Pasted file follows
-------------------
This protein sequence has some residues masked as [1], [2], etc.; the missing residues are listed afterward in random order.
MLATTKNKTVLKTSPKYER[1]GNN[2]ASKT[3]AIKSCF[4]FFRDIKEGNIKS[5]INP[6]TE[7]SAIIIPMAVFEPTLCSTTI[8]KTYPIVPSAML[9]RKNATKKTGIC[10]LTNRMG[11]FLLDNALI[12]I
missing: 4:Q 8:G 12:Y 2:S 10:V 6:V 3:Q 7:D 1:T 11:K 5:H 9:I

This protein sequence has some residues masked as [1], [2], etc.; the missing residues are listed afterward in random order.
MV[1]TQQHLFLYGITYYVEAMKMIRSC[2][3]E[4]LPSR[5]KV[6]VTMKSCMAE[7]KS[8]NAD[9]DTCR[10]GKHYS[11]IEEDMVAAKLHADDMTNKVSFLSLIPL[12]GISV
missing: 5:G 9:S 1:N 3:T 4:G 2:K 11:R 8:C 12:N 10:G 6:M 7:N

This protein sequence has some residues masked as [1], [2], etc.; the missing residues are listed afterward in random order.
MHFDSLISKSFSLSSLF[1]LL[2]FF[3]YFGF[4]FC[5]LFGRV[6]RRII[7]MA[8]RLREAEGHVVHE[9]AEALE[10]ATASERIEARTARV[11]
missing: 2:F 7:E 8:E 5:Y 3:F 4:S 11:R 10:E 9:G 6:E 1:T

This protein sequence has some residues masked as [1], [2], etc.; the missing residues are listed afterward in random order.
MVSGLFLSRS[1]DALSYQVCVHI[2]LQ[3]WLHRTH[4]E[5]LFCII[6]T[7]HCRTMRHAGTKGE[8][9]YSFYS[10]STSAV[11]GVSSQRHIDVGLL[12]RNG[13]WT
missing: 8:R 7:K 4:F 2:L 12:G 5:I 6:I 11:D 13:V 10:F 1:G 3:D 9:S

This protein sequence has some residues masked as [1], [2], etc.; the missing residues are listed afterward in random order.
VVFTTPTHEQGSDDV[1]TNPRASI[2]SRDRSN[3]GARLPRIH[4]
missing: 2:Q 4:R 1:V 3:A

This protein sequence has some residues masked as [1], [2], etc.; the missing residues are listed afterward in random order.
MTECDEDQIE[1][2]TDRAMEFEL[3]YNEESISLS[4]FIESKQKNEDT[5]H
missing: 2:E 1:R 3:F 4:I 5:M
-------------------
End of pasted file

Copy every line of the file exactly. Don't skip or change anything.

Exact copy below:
This protein sequence has some residues masked as [1], [2], etc.; the missing residues are listed afterward in random order.
MLATTKNKTVLKTSPKYER[1]GNN[2]ASKT[3]AIKSCF[4]FFRDIKEGNIKS[5]INP[6]TE[7]SAIIIPMAVFEPTLCSTTI[8]KTYPIVPSAML[9]RKNATKKTGIC[10]LTNRMG[11]FLLDNALI[12]I
missing: 4:Q 8:G 12:Y 2:S 10:V 6:V 3:Q 7:D 1:T 11:K 5:H 9:I

This protein sequence has some residues masked as [1], [2], etc.; the missing residues are listed afterward in random order.
MV[1]TQQHLFLYGITYYVEAMKMIRSC[2][3]E[4]LPSR[5]KV[6]VTMKSCMAE[7]KS[8]NAD[9]DTCR[10]GKHYS[11]IEEDMVAAKLHADDMTNKVSFLSLIPL[12]GISV
missing: 5:G 9:S 1:N 3:T 4:G 2:K 11:R 8:C 12:N 10:G 6:M 7:N

This protein sequence has some residues masked as [1], [2], etc.; the missing residues are listed afterward in random order.
MHFDSLISKSFSLSSLF[1]LL[2]FF[3]YFGF[4]FC[5]LFGRV[6]RRII[7]MA[8]RLREAEGHVVHE[9]AEALE[10]ATASERIEARTARV[11]
missing: 2:F 7:E 8:E 5:Y 3:F 4:S 11:R 10:E 9:G 6:E 1:T

This protein sequence has some residues masked as [1], [2], etc.; the missing residues are listed afterward in random order.
MVSGLFLSRS[1]DALSYQVCVHI[2]LQ[3]WLHRTH[4]E[5]LFCII[6]T[7]HCRTMRHAGTKGE[8][9]YSFYS[10]STSAV[11]GVSSQRHIDVGLL[12]RNG[13]WT
missing: 8:R 7:K 4:F 2:L 12:G 5:I 6:I 11:D 13:V 10:F 1:G 3:D 9:S

This protein sequence has some residues masked as [1], [2], etc.; the missing residues are listed afterward in random order.
VVFTTPTHEQGSDDV[1]TNPRASI[2]SRDRSN[3]GARLPRIH[4]
missing: 2:Q 4:R 1:V 3:A

This protein sequence has some residues masked as [1], [2], etc.; the missing residues are listed afterward in random order.
MTECDEDQIE[1][2]TDRAMEFEL[3]YNEESISLS[4]FIESKQKNEDT[5]H
missing: 2:E 1:R 3:F 4:I 5:M